Headlines of late seem to describe two different planets at once. In the financial pages, we have seen equity indices march to new highs, and indications of volatility trend toward historically low levels. Yet in the geopolitical sphere, we see a reawakening of concerns not entertained in some cases since the Cold War—and in others since the days of Smoot-Hawley.
Amid such newfound political uncertainties, is it wrong to ask if complacency might be elevated among market participants? At Clear Harbor, we believe it is irresponsible not to.
The conventional wisdom anticipates that U.S. fiscal policy will provide a tailwind for growth, ultimately catapulting earnings higher over the next several quarters. Internationally, improved economic data, such as gauges of manufacturing activity, are likewise providing reasonable hope that growth and inflation expectations can bounce markedly higher in calendar 2017.
We do not refute the empirical data: indeed, we continue to favor equities for investors who can easily resist emotion, sleep through the ebbs and flows of the market, and avoid any need to draw directly on their corpus in the foreseeable future. However, we do question the degree to which the Fall 2016 equity market rally has already discounted improvements in the business and economic environment.
Perhaps more importantly, investing—like life itself—is not so easily divorced from a myriad of personal and emotional variables. As advisors we must consider these risks, as well as those affecting the marketplace, even when it is unfashionable to do so. In fact, the current moment may represent a generational shift in the type of geopolitical uncertainty that dominates global affairs—and with them, business and investment prospects.
In the immediate post-Cold War era, most major conflicts were remarkably limited in their long-term economic impacts beyond their immediate neighborhoods. The first Gulf War, the mutually destructive conflicts in Bosnia, Rwanda and Somalia, the change of power in Venezuela or Argentina: while all were important, and some locally devastating, none had lasting impacts on the global economy. Even the second Gulf War, though more destructive and costly in blood and treasure, was for years less destabilizing to developed markets than the financial crisis.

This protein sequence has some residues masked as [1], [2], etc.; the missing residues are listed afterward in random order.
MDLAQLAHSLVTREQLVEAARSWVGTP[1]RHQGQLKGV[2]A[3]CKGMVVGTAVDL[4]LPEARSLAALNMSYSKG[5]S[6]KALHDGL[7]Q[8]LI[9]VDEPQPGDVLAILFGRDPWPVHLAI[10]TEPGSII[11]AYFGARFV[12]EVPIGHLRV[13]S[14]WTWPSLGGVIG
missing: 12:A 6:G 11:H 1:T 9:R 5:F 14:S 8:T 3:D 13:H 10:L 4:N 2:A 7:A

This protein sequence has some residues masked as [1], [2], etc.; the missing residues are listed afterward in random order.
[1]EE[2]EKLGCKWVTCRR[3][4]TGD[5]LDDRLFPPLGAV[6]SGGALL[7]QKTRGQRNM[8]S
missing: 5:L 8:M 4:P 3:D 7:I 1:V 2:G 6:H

Today, geopolitical risks seem to be shifting from comparatively well-contained conflicts in the Middle East and the emerging and frontier markets to the largest economies in the world. The defining issues of our day instead are Brexit, the future of the euro, America’s posture toward trade and tariffs with its top trading partners, and China’s repudiation of existing trade arrangements and aggressive pursuit of territorial claims. Even in the Middle East, conflict has grown more widespread and strategic in nature, with Putin’s Russia aligning with Shia Iran and Assad’s government in Syria—and the heartbreaking stream of refugees across the region placing direct strain on the politically ecumenical project that is the European Union.
In the past, I have on balance tended to downplay the implications of geopolitical uncertainty for long-term investment plans. Indeed, recent developments may again prove as irrelevant to profits in 2020 as the outcome of the Falklands conflict was to investors in Apple Computer. However, the nature of the game has shifted enough for the thoughtful asset allocator to contemplate the potential repercussions of unfamiliar, and rather negative, global uncertainties.
While still unlikely, the goalposts have moved—and candidly, they now encompass possibilities extending to a global trade war and conceivably even military conflict between major powers. The headlines in the political sections of the paper have sparked a significant reconsideration on the Clear Harbor Investment Committee of where geopolitical uncertainty is poised to wreak the most havoc.